This turned out to be the perfect place to get away from the aftermath of the huge dust storm in the valley. When we left Mesa around 6:30 am there was still plenty of dust in the air... enough so we were constantly clearing our throats. Even 12-15 hours after the storm there was still dust so high and it was over a hundred miles north before we could see a clear blue sky.
We were on the trail by 10:30 at 72 degrees under clear skies. As expected though, monsoon clouds were building and threatening with thunder and lightning nearby by 11 am. But having rain gear along we were ready to welcome a bit of rain for a change from the dust of Mesa. While the skies were continually threatening off-and-on we continued toward the dark clouds. What?
Heading TOWARD the lightning??
Of course! It seems the general population has lost the ability to assess the risk of various activities and shrink back into their 'caves' (homes) whenever they perceive a small amount of danger. The odds of getting killed in a car accident on the drive up and back was probably 1,000 times more likely than being struck by lightning, so we continued on. (Oh yeah, we had the choice of staying that day in the valley and hasten our slow death from dust in our lungs or to experience clear and clean air along with some rain... it didn't take a moment to choose: I'd rather die being struck by lightning while out enjoying God's creation first-hand than sitting around hacking in the dusty air) In the end, 75% of our hike was rain-free.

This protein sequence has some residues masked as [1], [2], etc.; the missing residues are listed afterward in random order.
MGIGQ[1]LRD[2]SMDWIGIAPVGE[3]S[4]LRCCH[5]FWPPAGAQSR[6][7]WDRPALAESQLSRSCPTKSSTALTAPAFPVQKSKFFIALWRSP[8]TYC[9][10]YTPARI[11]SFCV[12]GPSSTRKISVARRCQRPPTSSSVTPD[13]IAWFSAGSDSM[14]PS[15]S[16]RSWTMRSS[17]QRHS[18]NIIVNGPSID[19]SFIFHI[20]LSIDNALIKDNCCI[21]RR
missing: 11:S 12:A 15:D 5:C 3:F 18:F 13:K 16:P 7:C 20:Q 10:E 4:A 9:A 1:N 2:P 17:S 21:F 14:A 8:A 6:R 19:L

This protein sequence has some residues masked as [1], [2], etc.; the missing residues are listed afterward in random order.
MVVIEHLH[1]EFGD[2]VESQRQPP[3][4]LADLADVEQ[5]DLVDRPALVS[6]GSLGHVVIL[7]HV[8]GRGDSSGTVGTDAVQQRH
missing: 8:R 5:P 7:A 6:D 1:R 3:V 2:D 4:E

It held off until just under 2 miles to go when it really came down hard and for the next 45 minutes it was a literal deluge. Enough so that were were soaked to the bone within 15 minutes. So when we got within a mile of the car I set the GPS to track us a beeline back to the car which ultimately reduced our hike by 3/4 mile. Thankfully the GPS beeline followed an old road of some kind that while it may have last been used 50 years ago, it wasn't as bad as trekking across country may have been. Having to trudge through water flows up to our ankles in some spots it was good thing we were wearing our Teva's. But with the high winds and temp down to 56? by time we got back to the car we were feeling the early effects of hypothermia. But once back in the car with the heat and defrost going it wasn't long before we could ward off the cold.
Once on the way back, it wasn't 10-15 minutes and the rain stopped and we could see a fog rising from the ground, already starting the drying process of the ground. It wasn't but a few miles on the dirt road before it was almost dry. Instead of going back down to the rim road and out, we continued north until back out to AZ 87. While the drive on 87 was longer as a result, we spent less time on the dirt roads, plus saw some scenery neither of us had seen before.
Overall a great day for a great hike. Then rolling into Mesa 3+ hours later we were greeted with 108? and not-so clear skies again, although it did look much better then when we left home 12 hours earlier.
Haven't got enough time to post the best photos on HAZ yet (maybe tomorrow) but the full set is here: